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Auntie SparkNotes: Am I a Cheater Forever?

Auntie SparkNotes: Am I a Cheater Forever?

By kat_rosenfield

Dear Auntie,

I've only been in a few relationships in my life, however, I have cheated on each of my exes. I guess it's just because I like hooking up more than I like commitment.

That being said, I know I'm probably going to want to settle down, get married, and have a family someday. But I don't want this horrible habit of mine to carry into a future marriage. I've heard two theories on this dilemma — one, that if you love someone enough, you'll never cheat on them. (I call BS on that one.) Two, that cheating and bad habits will carry over into marriage no matter what.

So Auntie my question is, how do I stop this horrible cheating habit? Should I just try to stay single forever so that I never have to deal with heartbreak and divorce in a future marriage? Can I somehow break this habit, or is it too late?

Well... no. No, it's not too late.

And more to the point, if the way people acted as teenagers was any kind of accurate predictor of how they'd behave as adults, then nobody would ever get married—not least because a hefty percentage of the eligible males would be too busy having a taco-eating contest and then trying to light each other's farts on fire.

But fortunately, the things we do in our capricious youths just don't mean much about how we'll end up living the rest of our lives, and cheating on your teenage boyfriends means jack squat about whether or how happily you'll ever be married.

And actually, you know this. Like you said: someday, you'll want to settle down, get married, and have a family—the operative words being someday and want. But commitment isn't something you want right now, and that's why you don't stay true to your boyfriends: not that you're a compulsive cheater, but that you don't want a boyfriend in the first place.

So presumably, if and when you end up getting hitched, it won't be in spite of your inability to be faithful to one person; it'll be because you've grown, changed, and decided that monogamy is desirable to you. (Or maybe you'll still be a person who craves sexual variety, but you'll have found a spouse who feels the same and doesn't mind having an open marriage, which is also a Thing People Do.)

Anyway, the point is this: your habitual infidelity is telling you something important, not about the health of your hypothetical future marriage, but about who you are right now. Which is why you should take a hint from your own behavior and quit getting yourself into relationships until or unless you actually want to commit. (Seriously, dude, it's 2013; you can enjoy the casual hookups you want without the nasty, cheaty aftertaste.) And if you do want to commit, but you still don't want monogamy, then just be honest about that until you find a relationship that works for you. Have the self-awareness to live, and love, the way you want to. Have the decency not to hurt people while you do it. Learn from your mistakes, so that you don't repeat them. And trust that by doing this, you'll end up with the life that's right for you—whether it's the one you think you might want someday, or one you haven't even imagined yet.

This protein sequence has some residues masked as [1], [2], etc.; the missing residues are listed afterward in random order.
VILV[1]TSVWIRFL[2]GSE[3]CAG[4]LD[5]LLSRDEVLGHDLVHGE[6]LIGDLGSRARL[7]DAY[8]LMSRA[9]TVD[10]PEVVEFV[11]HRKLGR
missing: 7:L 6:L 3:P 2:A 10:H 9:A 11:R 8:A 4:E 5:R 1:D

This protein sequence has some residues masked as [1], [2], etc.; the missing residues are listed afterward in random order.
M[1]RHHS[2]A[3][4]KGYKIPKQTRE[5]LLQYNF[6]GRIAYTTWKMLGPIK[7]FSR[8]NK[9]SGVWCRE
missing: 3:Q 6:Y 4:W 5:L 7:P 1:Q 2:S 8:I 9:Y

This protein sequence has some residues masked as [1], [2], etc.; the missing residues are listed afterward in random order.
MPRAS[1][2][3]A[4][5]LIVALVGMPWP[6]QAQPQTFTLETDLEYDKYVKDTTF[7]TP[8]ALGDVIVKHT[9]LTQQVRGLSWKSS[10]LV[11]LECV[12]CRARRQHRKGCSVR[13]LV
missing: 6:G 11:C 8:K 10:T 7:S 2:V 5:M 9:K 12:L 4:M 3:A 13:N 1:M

Got something to add? Tell us in the comments! And to get advice from Auntie, email her at advice@sparknotes.com.
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Topics: Advice
Tags: auntie sparknotes, relationships, dating, advice, cheating, marriage

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About the Author
kat_rosenfield

Kat Rosenfield is a writer, illustrator, advice columnist, YA author, and enthusiastic licker of that plastic liner that comes inside a box of Cheez-Its. She loves zombies and cats. She hates zombie cats. Follow her on Twitter or Tumblr @katrosenfield.

Wanna contact a writer or editor? Email contribute@sparknotes.com.

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